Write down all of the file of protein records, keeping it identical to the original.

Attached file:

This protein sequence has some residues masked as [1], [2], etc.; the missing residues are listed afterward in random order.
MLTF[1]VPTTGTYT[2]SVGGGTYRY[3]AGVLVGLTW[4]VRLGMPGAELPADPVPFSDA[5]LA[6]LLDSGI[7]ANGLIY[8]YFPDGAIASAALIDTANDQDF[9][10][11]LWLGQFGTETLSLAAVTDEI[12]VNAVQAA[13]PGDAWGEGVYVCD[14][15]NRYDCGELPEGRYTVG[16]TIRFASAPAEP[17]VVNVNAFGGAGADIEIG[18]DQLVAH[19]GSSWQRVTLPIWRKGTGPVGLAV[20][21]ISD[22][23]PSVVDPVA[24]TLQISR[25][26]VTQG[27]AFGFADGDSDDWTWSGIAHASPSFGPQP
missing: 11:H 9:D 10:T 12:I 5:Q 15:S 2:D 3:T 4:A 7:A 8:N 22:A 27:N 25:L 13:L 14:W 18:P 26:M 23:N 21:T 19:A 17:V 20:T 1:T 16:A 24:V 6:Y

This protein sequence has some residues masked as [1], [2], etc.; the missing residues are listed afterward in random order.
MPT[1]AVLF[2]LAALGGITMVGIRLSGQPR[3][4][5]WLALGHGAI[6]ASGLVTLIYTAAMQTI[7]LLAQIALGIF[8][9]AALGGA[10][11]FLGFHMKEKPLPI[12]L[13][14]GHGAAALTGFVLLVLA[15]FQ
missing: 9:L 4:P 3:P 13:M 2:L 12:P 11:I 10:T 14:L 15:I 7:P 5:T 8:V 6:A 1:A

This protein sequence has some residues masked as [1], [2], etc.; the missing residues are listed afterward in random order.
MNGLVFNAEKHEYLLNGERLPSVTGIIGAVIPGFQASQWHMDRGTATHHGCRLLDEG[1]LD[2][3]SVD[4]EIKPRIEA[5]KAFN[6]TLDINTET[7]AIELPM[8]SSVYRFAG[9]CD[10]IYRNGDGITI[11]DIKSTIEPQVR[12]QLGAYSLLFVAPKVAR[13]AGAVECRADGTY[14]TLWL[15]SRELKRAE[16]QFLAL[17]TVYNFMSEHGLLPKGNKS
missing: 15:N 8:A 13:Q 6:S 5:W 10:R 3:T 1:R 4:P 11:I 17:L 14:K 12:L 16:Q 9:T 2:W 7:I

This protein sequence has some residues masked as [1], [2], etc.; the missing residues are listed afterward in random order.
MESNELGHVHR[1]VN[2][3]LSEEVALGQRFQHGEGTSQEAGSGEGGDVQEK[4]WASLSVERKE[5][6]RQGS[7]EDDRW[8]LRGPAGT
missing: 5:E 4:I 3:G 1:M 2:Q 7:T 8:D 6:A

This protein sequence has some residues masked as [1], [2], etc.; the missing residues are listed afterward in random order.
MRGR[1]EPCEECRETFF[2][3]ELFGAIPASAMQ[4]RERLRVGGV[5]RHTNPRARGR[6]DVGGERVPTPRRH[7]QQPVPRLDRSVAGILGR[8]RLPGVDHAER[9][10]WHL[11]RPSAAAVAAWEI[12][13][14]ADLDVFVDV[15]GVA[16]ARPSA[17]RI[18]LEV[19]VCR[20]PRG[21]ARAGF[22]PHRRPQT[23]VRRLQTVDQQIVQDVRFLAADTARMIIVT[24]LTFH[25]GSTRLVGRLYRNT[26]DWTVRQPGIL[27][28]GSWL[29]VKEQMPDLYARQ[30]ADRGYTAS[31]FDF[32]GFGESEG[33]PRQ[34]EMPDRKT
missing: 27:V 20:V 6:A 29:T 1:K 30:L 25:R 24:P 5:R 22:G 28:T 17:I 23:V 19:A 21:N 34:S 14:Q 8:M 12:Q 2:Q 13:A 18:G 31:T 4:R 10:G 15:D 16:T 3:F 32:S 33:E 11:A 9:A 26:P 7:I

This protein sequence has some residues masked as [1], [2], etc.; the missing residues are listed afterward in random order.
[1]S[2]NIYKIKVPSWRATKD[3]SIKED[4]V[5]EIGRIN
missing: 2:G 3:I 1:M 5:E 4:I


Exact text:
This protein sequence has some residues masked as [1], [2], etc.; the missing residues are listed afterward in random order.
MLTF[1]VPTTGTYT[2]SVGGGTYRY[3]AGVLVGLTW[4]VRLGMPGAELPADPVPFSDA[5]LA[6]LLDSGI[7]ANGLIY[8]YFPDGAIASAALIDTANDQDF[9][10][11]LWLGQFGTETLSLAAVTDEI[12]VNAVQAA[13]PGDAWGEGVYVCD[14][15]NRYDCGELPEGRYTVG[16]TIRFASAPAEP[17]VVNVNAFGGAGADIEIG[18]DQLVAH[19]GSSWQRVTLPIWRKGTGPVGLAV[20][21]ISD[22][23]PSVVDPVA[24]TLQISR[25][26]VTQG[27]AFGFADGDSDDWTWSGIAHASPSFGPQP
missing: 11:H 9:D 10:T 12:I 5:Q 15:S 2:D 3:T 4:A 7:A 8:N 22:A 27:N 25:L 13:L 14:W 18:P 26:M 23:N 21:T 19:A 17:V 20:T 1:T 16:A 24:V 6:Y

This protein sequence has some residues masked as [1], [2], etc.; the missing residues are listed afterward in random order.
MPT[1]AVLF[2]LAALGGITMVGIRLSGQPR[3][4][5]WLALGHGAI[6]ASGLVTLIYTAAMQTI[7]LLAQIALGIF[8][9]AALGGA[10][11]FLGFHMKEKPLPI[12]L[13][14]GHGAAALTGFVLLVLA[15]FQ
missing: 9:L 4:P 3:P 13:M 2:L 12:P 11:I 10:T 14:L 15:I 7:P 5:T 8:V 6:A 1:A

This protein sequence has some residues masked as [1], [2], etc.; the missing residues are listed afterward in random order.
MNGLVFNAEKHEYLLNGERLPSVTGIIGAVIPGFQASQWHMDRGTATHHGCRLLDEG[1]LD[2][3]SVD[4]EIKPRIEA[5]KAFN[6]TLDINTET[7]AIELPM[8]SSVYRFAG[9]CD[10]IYRNGDGITI[11]DIKSTIEPQVR[12]QLGAYSLLFVAPKVAR[13]AGAVECRADGTY[14]TLWL[15]SRELKRAE[16]QFLAL[17]TVYNFMSEHGLLPKGNKS
missing: 15:N 8:A 13:Q 6:S 5:W 10:R 3:T 1:R 4:P 11:I 17:L 14:K 12:L 16:Q 9:T 2:W 7:I

This protein sequence has some residues masked as [1], [2], etc.; the missing residues are listed afterward in random order.
MESNELGHVHR[1]VN[2][3]LSEEVALGQRFQHGEGTSQEAGSGEGGDVQEK[4]WASLSVERKE[5][6]RQGS[7]EDDRW[8]LRGPAGT
missing: 5:E 4:I 3:G 1:M 2:Q 7:T 8:D 6:A

This protein sequence has some residues masked as [1], [2], etc.; the missing residues are listed afterward in random order.
MRGR[1]EPCEECRETFF[2][3]ELFGAIPASAMQ[4]RERLRVGGV[5]RHTNPRARGR[6]DVGGERVPTPRRH[7]QQPVPRLDRSVAGILGR[8]RLPGVDHAER[9][10]WHL[11]RPSAAAVAAWEI[12][13][14]ADLDVFVDV[15]GVA[16]ARPSA[17]RI[18]LEV[19]VCR[20]PRG[21]ARAGF[22]PHRRPQT[23]VRRLQTVDQQIVQDVRFLAADTARMIIVT[24]LTFH[25]GSTRLVGRLYRNT[26]DWTVRQPGIL[27][28]GSWL[29]VKEQMPDLYARQ[30]ADRGYTAS[31]FDF[32]GFGESEG[33]PRQ[34]EMPDRKT
missing: 27:V 20:V 6:A 29:T 1:K 30:L 25:R 24:P 5:R 22:G 28:T 17:I 23:V 19:A 21:N 34:S 14:Q 8:M 12:Q 2:Q 13:A 18:G 31:T 4:R 10:G 15:D 16:T 3:F 32:S 33:E 11:A 9:A 26:P 7:I

This protein sequence has some residues masked as [1], [2], etc.; the missing residues are listed afterward in random order.
[1]S[2]NIYKIKVPSWRATKD[3]SIKED[4]V[5]EIGRIN
missing: 2:G 3:I 1:M 5:E 4:I